Work Smart Not Hard
How Democratic Education Applies This Motto
Untill a month ago, the term “Democratic education” meant nothing to me. From the context, I thought it meant an educational system based on a political curriculum to prepare young children for a career in politics. But coincidences are everywhere, so after my first encounter with this term I started being surrounded by content on this specific subject. Out of curiosity, I followed the matter back to its roots and I discovered that the concept is quite historical and popular for the West European countries.
If Wikipedia is accurate enough, it is said that the first ones to understand that knowledge should not be acquired as a burden but as a delight were the Illuminists, which makes total sense owing to the fact that the Age of Reason was a breakout from the conventional. But from theory to practice is a long way that took about 300 years. In 1921, the first democratic school was opened. Summerhill in England still exists and has been an inspiration for many others.
Such as home-schooling, progressive or democratic education is still seen as an unconventional way of educating young and naive minds. This is why many people do not trust this revolutionary way of approaching serious matters as schooling because they probably do not understand it. As I said before, don’t let the name put you in difficulty. The ‘democratic’ term refers only at how the school is organised. As someone said: ‘Democracy is a tool for creating something else: a community where free learning is possible, as much as such a community is possible.’
Why was I so captivated by the subject? Well, it’s maybe because I am part of an educational system which terrorises generation after generation. Even if some changes have occurred through the traditional system, I am personally not pleased by the way I am being taught in school. From my point of view, conventional education focuses on the amount, not on the quality of information. Hence young minds are not encouraged to think for themselves, thus becoming another brick in the wall.
First of all, what is more appealing for the democratic kind of education is that the curriculum is not mandatory. Forced learning could be seen as a violation of its democratic character. Therefore students choose what they want to study, and this personal choice determines their involvement.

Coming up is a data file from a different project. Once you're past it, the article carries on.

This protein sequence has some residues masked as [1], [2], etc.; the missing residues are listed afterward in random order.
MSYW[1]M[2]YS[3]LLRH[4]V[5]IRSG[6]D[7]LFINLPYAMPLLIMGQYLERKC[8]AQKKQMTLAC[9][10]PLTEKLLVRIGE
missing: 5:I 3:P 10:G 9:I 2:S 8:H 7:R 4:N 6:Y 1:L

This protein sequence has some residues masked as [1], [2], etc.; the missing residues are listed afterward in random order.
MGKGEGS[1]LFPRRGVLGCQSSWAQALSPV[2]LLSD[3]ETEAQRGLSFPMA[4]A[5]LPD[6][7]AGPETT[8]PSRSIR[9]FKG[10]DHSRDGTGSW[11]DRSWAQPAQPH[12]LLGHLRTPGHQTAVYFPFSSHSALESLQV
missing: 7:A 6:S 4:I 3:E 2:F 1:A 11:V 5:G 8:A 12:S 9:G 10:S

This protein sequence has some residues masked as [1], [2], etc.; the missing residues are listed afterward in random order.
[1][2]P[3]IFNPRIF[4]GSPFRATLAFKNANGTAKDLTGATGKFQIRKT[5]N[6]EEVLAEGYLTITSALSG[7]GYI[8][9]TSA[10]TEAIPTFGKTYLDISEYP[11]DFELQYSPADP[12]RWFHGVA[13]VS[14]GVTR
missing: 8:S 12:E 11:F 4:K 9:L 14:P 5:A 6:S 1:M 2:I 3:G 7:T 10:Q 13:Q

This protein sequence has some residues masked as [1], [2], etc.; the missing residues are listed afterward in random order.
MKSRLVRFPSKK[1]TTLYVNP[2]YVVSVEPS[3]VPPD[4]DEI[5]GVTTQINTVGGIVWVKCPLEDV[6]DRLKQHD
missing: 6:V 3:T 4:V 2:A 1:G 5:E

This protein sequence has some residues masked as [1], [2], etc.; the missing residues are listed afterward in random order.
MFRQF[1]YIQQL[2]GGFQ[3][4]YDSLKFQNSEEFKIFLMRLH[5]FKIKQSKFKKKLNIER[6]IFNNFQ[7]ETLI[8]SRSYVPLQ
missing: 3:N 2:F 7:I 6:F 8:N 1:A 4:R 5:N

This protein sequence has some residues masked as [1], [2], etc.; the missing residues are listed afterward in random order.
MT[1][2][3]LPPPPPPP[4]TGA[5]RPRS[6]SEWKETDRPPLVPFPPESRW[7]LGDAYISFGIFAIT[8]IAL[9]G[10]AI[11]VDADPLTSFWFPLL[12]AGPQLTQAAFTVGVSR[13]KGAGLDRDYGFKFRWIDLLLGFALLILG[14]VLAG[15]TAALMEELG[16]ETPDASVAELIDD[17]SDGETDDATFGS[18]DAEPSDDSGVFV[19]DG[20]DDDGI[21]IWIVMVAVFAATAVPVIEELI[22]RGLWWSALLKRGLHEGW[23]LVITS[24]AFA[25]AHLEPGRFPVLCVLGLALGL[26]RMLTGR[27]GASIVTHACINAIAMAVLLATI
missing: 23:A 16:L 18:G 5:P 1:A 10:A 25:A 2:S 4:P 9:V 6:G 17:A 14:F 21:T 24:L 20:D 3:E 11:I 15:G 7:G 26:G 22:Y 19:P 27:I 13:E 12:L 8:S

Second of all, everyone who is part of this community administrates these schools. At some schools, administrative meetings are compulsory, but in some schools they are voluntary. Anyway, all decisions are taken democratically through a one person – one vote procedure. It’s important to note that the students are included and encouraged to participate in the voting.
There is an initiative to open such school in Brasov, Romania, but the project is still in its early stage. To find out more about it I interviewed one of the founders, Andreia Piticas. She is a teacher at a democratic school in Germany and wants to help this movement to grow in her home country too. Why? Because even if she had good grades when in school, that wasn’t due to the educational system. After graduating from University she decided to change something in the way the pupils are taught. This is how she came across the democratic education concept.
The project has already started, but just on paper. Nothing is certain yet because there are some concerns about legal aspects, funding and public opinion. The school is expected to bear fruit 2 years from now. Legally speaking, there is a problem regarding the curriculum. Education Law provides credibility just for private schools that respect a certain curriculum, but this is contrary to the democratic principle.
The school will most likely be funded by the parents who decide that an unconventional school based on democratic practices is better for the sanity of their children. What is ardent in this case is to re-educate the public opinion regarding educational expectations. As Andreea said: ‘Parents who decide to offer their children this type of education have to trust their children’s ability to decide for themselves.’
As far as I am concerned this initiative means a lot for our country’s status. After a long time, the signs of social improvement are starting to be seen. I personally see this educational project as a breath of fresh air and I honestly think that it will have great success among the new generation of parents. This school will serve as a milestone for the progressive times yet to come.
What is so unique at a democratic education is that the pupil is in charge of his own development. He depends on his own ability to make decisions on what subject he wants to specialise in. Therefore he becomes fully aware of his strengths and weaknesses from an early stage. By living in a democratic environment he will not let himself be fooled by the system.